In the military community, it seems that in-laws can be a divisive topic. Either spouses absolutely LOVE their in-laws (and I’ve read some pretty amazing stories!) or they hate their in-laws with a fiery passion (and I’ve ready some pretty crazy stories on that end too). The stress of being far away from home and the needs of the military create a lot of tension and frustration that pulls at both parties.
So I wanted to write about that. I asked the Jo, My Gosh! community to respond on Facebook or via email and tell me about the best and/or most frustrating things their in-laws have done when it comes to military life. The responses broke down among seven different ideas.
If you’re reading this, it’s probably because you’re looking for help with navigating your relationship with your in-laws or because you’re the in-laws looking to navigate a relationship with your child’s spouse (hey!). The relationship between a spouse and his or her in-laws can be rocky, non-existent, or fragile. It can be wonderful and fantastic. Or it can be somewhere in the middle. My guess is, though, if you’re reading this, you want your relationship–whether you’re a spouse or an in-law– to bend toward the wonderful and fantastic side.
Please remember, these are just suggestions. Everyone has a unique situation.
1. Check in
Sometimes, spouses can feel secondary in their relationship to their in-laws, especially if they’re new to the family. Keeping lines of communication open–and just calling to say hi– can make such a difference in strengthening that relationship, and can make a military spouse really feel like they’re part of the family, rather than someone who is just attached to their husband or wife. Mandy, a military spouse, says about her mother-in-law, “She calls or texts to make sure I don’t need anything while my husband is deployed.”
2. Talk about things other than your child
If you choose to check-in, make sure that you’re talking about things that also concern the spouse–not only asking about the welfare of your spouse. Of course asking about and talking about your deployed child is normal and good to talk about but… time and time again, spouses who responded noted that when their in-laws called or texted, it was solely to ask about their child. “My future mother-in-law would text me weekly to see if I had heard from him and that was it. She never asked how I was doing or anything like that, she just wanted information,” Taylor says.
3. Be thoughtful
Time and time again, military spouses noted that some of the best things their in-laws have done to support them comes down to just showing that they’re thinking about them. Out of sight is definitely not out of mind when it comes to being supportive of military spouses. “Since I’m pregnant, [my mother-in-law] suggested that she’d attend the ultrasound with me and we made a day of it with lunch and everything. It’s really nice to feel included in their lives especially since my own mother lives 6 hours away from me,” Mandy says. Military spouse Kara says, “My inlaws always give our children wonderful storybooks and inscribe them so they were a treasure and remain a treasure for our children.”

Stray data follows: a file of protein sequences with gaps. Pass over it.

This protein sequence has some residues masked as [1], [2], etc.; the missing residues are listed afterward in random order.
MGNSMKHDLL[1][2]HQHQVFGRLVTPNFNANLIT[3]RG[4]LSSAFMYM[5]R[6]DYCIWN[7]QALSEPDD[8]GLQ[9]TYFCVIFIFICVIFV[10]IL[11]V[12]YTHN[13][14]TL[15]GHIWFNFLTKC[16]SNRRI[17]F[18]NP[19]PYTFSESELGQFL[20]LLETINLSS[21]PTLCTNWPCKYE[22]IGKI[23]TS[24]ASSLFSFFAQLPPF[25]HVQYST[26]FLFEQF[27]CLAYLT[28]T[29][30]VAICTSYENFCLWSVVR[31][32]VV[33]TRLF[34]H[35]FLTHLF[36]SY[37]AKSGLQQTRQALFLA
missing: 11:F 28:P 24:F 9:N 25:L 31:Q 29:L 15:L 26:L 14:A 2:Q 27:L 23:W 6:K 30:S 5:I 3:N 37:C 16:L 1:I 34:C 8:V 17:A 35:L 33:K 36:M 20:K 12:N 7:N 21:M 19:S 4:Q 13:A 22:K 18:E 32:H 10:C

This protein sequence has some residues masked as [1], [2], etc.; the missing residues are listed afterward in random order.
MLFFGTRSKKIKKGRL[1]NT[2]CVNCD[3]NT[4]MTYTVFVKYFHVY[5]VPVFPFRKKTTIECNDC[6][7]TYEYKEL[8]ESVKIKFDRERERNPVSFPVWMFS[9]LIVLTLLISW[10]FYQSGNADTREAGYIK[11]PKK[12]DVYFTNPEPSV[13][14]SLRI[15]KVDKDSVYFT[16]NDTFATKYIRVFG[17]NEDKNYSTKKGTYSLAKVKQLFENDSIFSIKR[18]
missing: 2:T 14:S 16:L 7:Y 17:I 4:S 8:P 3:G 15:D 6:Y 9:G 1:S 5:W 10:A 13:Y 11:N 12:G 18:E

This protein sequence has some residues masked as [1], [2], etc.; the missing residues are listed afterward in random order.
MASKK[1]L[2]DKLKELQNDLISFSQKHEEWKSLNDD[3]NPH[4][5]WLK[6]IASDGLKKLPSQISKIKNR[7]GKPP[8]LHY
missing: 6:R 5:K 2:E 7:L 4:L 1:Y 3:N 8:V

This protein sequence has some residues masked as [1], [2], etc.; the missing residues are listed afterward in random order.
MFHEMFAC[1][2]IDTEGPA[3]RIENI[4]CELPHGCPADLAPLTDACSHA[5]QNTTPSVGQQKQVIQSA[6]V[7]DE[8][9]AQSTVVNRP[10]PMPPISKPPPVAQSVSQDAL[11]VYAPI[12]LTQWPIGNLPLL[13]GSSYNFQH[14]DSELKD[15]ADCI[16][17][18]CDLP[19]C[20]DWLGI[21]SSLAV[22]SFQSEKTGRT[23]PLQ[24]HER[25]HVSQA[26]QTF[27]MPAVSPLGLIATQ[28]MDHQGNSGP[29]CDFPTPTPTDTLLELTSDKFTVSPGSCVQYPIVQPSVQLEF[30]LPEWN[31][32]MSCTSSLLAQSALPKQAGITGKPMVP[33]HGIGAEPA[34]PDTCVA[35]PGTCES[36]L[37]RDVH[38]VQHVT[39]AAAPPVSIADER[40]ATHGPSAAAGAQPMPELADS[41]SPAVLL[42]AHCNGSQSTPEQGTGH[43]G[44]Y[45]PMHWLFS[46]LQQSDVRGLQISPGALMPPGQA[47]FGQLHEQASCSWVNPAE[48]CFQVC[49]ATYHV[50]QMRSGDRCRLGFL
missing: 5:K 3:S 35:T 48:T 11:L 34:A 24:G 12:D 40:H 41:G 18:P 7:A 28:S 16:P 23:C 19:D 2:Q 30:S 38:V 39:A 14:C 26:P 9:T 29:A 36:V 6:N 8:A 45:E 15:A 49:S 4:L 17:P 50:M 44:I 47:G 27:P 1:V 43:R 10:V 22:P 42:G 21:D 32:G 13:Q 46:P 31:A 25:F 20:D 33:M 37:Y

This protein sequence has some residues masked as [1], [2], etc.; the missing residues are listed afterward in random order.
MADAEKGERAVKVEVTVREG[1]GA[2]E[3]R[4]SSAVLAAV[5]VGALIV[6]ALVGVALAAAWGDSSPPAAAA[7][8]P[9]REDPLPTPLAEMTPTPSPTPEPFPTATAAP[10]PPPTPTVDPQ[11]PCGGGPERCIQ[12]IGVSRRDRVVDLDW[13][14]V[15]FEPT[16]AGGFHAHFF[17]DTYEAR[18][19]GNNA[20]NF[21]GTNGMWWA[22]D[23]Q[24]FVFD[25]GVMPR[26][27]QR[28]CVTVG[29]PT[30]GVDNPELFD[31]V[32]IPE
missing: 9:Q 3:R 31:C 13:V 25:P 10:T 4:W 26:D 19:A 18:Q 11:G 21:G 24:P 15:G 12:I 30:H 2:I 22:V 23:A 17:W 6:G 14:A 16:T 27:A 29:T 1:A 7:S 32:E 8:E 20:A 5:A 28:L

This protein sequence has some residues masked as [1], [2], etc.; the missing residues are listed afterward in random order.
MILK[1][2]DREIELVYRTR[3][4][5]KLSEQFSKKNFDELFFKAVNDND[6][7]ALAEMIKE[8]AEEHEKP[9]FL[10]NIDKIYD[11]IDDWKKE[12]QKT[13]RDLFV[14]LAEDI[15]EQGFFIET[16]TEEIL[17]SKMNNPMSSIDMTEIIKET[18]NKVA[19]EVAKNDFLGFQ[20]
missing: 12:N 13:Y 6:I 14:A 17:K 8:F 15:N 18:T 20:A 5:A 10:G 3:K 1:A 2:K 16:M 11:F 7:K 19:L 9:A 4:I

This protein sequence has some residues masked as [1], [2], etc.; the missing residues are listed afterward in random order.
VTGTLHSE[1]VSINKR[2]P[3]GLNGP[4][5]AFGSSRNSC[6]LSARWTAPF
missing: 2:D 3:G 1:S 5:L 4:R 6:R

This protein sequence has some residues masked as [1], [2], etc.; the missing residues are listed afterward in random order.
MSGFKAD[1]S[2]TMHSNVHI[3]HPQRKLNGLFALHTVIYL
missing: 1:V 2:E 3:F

4. Be forgiving
Military life can be overwhelming on its own… then add a deployment or PCS (military move) and it can be really rough. Spouses noted that they were grateful for in-laws who overlooked their mistakes and flaws. “One year I missed sending birthday cards or calling on birthdays because deployment was really hard,” says Kelsey. “When I realized what I had done, I called my MIL and FIL to apologize. They just laughed and brushed it off because they knew I was going through a hard time. Their reaction made me feel like I hadn’t screwed up our relationship and they understood how hard life is sometimes.”
5. Be willing to be flexible
Holidays can be hard for any family–after all, who gets Christmas and Thanksgiving? What about birthday parties?– but they can be especially difficult for military families who are far from home. Be willing to be flexible when it comes to family traditions, holidays, and “the way it’s always been.” “They decided that since we couldn’t come to them, they would come to us last Christmas,” Jenean says. “They checked with us first, then booked flights and a hotel.” And if you can’t be flexible, don’t guilt trip them. Chances are, they’re not exactly happy with the military taking first priority all of the time, either.
6. Understand military culture
Military spouses in the Jo, My Gosh! community cited their largest frustration as their in-laws unfamiliarity with military culture. “I get frustrated when hubby’s dad constantly asks about when his contract is up. He misses him. That’s understandable. Just say that!” says Melissa. There are resources out there to help you navigate being the parent of a service member. Be Safe, Love Mom is a great place to start– it’s written by the mother of four service members for parents of service members. Don’t be afraid to ask, either– just make sure you listen. “[My mother-in-law] doesn’t understand how things works sometimes even though she says she does,” says Sabrina. (Don’t understand deployment? Here’s my guide to what in-laws should know.)
7. Don’t blame them
When it comes to military life, the needs of the military always come first. Service members can sometimes–sometimes–have limited direction or determination in a particular order or where they move next. Military spouses have no power in decisions when it comes to the military. You might be frustrated that the kids won’t be coming home for Thanksgiving for the fourth year in a row… but just remember it’s not their fault.